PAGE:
Team Sonic Racing Review
Reviewed on Sony PlayStation 4Also available on Microsoft Xbox One, PC and Nintendo Switch
It's been a long time since Sega took a swing at the racing genre they were once so deeply a part of back when the likes of Sega Rally and Daytona USA were draining pocket money in arcades. It's even been a whopping seven years since Sonic and All Star Racing Transformed surprised many with it's mix of refined racing, nostalgia inducing characters and multi-discipline tracks. After so long, the blue blur is back on the track, this time with a pure kart racing game filled to the brim with things long time Sonic fans are likely to love on top of some solid racing.
Team Sonic Racing
hits you hard and fast with fan service as the sounds of Sonic-centric rockers Crush 40 play over a bright and flashy intro sequence, kicking out the early 2000's style jams. Perhaps it's the result of having grown up on Sonic and witnessing the franchise's ups and downs, or maybe it's a world full of stressful current events, but the bright visuals and upbeat soundtrack immediately pulled me in and put a smile on my face, even in spite of some cynical part of my soul wanting to turn it's figurative nose up at the almost unrelentingly cheery tone being set. While it might have been nice to have seen Sega make a new All Star focused racing game, it's also a pleasure to see Sonic given the limelight a company mascot deserves, even if he's bringing obscure characters like Vector with him instead of more iconic Sega characters like Vyse, Beat or Gilius Thunderhead.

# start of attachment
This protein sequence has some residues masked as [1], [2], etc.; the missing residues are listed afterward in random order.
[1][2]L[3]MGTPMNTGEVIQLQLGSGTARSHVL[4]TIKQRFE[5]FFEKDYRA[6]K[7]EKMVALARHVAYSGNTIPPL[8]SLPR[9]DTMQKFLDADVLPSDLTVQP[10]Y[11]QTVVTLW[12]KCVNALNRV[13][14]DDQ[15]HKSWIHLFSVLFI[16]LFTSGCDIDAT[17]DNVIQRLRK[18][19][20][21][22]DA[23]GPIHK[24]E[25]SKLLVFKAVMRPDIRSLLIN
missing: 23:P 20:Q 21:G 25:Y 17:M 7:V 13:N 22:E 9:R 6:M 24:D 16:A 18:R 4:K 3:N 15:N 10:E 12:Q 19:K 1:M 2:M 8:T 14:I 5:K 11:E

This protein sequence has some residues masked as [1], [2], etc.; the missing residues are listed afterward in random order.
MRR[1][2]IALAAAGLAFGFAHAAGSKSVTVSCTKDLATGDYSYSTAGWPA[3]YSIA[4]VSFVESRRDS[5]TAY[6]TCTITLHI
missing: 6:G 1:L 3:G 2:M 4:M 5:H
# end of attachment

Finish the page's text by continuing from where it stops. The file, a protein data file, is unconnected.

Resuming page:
Team Sonic Racing takes a unique approach to the kart racing genre by adding teamwork to the gameplay mix. Racers group in teams of three, with each of the trio being specialized toward speed, technique or power. These classes dictate basic abilities and which power ups and weapons can potentially spawn for you as you play. Speedsters like Sonic have stats gears toward, well, speed and a unique fire trail power up, while Technique racers like Tails can travel over rough terrain without losing speed and attract max speed boosting rings as the race past them. Power focused racers can smash through course hazards and don't spin out when attacked but are the slowest when it comes to acceleration. Course design allows each of these racer types to take differing routes based on their strengths without punishing those with lower top speeds or looser turning.
Teamwork comes into play in your ability to use the racing line of the leading team mate to provide yourself a speed boost, giving huge speed boosts when passing crashed team mates as well as in the ability to gift power ups to needy team mates or be provided for in turn. Perform these helpful actions enough times and your whole team will get to use their team special to speed ahead, invulnerable and almost unstoppable. In practice, these ideas require a slightly more tactical approach to racing as a whole, forcing you to use a bit of strategy when it comes to picking racing lines that your whole team can follow or giving up items you really don't need.